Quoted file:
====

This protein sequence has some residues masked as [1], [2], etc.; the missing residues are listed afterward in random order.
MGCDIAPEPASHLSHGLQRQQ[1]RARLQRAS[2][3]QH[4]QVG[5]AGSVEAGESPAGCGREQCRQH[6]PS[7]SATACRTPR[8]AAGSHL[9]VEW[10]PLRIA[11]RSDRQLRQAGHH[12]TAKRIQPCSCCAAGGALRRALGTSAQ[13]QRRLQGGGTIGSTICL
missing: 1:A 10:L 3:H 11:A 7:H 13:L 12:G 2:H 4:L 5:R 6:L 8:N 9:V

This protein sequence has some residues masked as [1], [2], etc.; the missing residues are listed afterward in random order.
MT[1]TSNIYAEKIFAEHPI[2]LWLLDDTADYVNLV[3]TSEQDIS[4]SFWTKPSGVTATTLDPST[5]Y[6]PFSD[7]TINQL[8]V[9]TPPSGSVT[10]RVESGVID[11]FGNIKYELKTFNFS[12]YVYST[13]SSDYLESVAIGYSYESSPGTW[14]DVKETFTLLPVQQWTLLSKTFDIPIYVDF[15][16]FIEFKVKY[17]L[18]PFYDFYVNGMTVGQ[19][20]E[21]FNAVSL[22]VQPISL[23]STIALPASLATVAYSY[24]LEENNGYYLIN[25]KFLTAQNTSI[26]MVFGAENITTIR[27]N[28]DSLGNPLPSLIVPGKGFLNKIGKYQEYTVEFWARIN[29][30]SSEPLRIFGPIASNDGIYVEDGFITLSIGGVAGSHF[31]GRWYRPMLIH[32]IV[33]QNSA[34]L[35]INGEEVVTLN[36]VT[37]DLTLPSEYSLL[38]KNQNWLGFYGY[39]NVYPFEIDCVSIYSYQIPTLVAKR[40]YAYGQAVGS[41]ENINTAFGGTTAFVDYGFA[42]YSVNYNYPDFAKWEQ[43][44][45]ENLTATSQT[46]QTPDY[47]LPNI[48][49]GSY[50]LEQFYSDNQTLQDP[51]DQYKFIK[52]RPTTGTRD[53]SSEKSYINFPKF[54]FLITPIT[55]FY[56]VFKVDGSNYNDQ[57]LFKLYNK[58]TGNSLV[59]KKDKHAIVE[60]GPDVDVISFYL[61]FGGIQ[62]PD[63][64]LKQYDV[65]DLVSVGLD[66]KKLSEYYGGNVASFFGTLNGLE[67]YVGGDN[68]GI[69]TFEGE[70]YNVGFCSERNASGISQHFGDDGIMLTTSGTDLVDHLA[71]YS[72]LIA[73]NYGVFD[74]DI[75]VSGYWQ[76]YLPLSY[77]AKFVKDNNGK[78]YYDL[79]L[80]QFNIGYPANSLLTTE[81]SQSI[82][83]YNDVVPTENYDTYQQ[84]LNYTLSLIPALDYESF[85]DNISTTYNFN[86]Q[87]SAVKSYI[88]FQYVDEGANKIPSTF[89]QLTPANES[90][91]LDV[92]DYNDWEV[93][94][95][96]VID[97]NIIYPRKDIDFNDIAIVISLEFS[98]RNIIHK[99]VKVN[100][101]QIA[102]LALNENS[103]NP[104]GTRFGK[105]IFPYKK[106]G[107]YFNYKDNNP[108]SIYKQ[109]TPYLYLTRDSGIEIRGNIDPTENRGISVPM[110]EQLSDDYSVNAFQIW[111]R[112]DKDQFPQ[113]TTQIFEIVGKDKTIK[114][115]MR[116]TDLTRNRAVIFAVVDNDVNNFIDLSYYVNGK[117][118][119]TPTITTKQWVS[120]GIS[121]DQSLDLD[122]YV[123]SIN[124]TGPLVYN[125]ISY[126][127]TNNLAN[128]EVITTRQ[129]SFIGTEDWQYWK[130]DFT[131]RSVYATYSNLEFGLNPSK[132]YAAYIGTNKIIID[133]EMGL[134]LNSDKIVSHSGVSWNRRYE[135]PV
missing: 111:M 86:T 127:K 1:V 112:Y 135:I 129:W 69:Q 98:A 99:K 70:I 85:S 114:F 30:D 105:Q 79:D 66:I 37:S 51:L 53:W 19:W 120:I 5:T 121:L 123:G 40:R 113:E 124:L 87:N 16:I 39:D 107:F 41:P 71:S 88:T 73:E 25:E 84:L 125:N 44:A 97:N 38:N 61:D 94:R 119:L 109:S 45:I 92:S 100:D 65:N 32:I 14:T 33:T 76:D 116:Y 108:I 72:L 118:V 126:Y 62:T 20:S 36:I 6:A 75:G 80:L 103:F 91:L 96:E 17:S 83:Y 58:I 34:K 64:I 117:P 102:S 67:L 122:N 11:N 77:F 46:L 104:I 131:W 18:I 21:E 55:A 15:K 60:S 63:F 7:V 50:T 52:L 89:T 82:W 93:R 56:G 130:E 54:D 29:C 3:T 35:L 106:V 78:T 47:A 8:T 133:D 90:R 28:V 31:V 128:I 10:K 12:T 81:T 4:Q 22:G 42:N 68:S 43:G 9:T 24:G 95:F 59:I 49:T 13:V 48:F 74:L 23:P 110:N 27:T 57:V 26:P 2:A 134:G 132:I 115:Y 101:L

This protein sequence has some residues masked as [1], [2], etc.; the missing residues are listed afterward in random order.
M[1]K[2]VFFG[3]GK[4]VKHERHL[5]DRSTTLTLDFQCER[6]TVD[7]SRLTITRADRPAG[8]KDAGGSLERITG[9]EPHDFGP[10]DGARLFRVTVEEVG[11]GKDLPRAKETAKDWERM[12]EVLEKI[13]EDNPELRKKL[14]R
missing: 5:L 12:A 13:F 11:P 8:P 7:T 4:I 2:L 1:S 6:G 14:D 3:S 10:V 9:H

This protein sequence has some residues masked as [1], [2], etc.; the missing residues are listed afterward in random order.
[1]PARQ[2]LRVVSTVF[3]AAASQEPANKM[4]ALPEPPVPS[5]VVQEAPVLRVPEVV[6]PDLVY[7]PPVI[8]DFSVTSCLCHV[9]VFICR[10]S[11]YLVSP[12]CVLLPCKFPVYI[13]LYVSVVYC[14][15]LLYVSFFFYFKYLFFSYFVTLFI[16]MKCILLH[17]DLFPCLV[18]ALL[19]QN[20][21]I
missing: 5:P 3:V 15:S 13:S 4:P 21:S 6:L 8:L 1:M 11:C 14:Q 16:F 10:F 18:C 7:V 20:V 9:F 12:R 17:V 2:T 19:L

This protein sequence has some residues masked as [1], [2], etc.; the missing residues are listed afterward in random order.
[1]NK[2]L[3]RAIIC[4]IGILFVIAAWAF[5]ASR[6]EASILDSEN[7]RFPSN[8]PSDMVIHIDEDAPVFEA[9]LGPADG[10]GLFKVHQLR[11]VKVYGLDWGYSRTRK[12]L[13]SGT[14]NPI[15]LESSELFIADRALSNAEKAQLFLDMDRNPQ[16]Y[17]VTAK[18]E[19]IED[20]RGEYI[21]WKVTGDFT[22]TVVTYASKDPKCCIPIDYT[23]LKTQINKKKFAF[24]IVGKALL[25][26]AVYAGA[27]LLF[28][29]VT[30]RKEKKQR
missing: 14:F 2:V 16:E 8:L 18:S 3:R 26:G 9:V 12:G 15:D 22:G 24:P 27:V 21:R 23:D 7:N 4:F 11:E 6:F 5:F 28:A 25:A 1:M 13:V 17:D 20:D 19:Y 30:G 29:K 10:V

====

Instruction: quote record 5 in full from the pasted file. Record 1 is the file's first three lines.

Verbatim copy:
This protein sequence has some residues masked as [1], [2], etc.; the missing residues are listed afterward in random order.
[1]NK[2]L[3]RAIIC[4]IGILFVIAAWAF[5]ASR[6]EASILDSEN[7]RFPSN[8]PSDMVIHIDEDAPVFEA[9]LGPADG[10]GLFKVHQLR[11]VKVYGLDWGYSRTRK[12]L[13]SGT[14]NPI[15]LESSELFIADRALSNAEKAQLFLDMDRNPQ[16]Y[17]VTAK[18]E[19]IED[20]RGEYI[21]WKVTGDFT[22]TVVTYASKDPKCCIPIDYT[23]LKTQINKKKFAF[24]IVGKALL[25][26]AVYAGA[27]LLF[28][29]VT[30]RKEKKQR
missing: 14:F 2:V 16:E 8:L 18:S 3:R 26:G 9:V 12:G 15:D 22:G 24:P 27:V 21:R 23:D 7:N 4:F 11:E 6:F 5:F 28:A 25:A 1:M 13:V 17:D 20:D 19:Y 30:G 29:K 10:V